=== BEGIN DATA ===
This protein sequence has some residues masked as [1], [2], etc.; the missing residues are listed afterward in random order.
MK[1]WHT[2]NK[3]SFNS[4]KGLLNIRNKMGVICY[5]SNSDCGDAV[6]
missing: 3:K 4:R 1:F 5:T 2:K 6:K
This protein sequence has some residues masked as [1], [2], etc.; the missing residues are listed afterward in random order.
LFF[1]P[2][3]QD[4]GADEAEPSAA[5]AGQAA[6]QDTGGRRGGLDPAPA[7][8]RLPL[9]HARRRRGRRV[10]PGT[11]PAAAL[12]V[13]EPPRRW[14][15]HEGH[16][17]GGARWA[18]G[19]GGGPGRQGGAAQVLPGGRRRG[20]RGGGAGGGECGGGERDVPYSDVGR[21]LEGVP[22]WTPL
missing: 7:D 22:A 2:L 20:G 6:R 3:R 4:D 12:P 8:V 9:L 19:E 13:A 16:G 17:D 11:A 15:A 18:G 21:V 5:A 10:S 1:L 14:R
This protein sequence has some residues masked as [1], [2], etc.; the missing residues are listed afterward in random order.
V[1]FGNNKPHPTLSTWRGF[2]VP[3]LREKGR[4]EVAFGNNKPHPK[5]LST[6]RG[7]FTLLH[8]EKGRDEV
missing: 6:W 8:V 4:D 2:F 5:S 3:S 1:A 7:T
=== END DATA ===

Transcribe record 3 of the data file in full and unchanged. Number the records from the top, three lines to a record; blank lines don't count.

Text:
This protein sequence has some residues masked as [1], [2], etc.; the missing residues are listed afterward in random order.
V[1]FGNNKPHPTLSTWRGF[2]VP[3]LREKGR[4]EVAFGNNKPHPK[5]LST[6]RG[7]FTLLH[8]EKGRDEV
missing: 6:W 8:V 4:D 2:F 5:S 3:S 1:A 7:T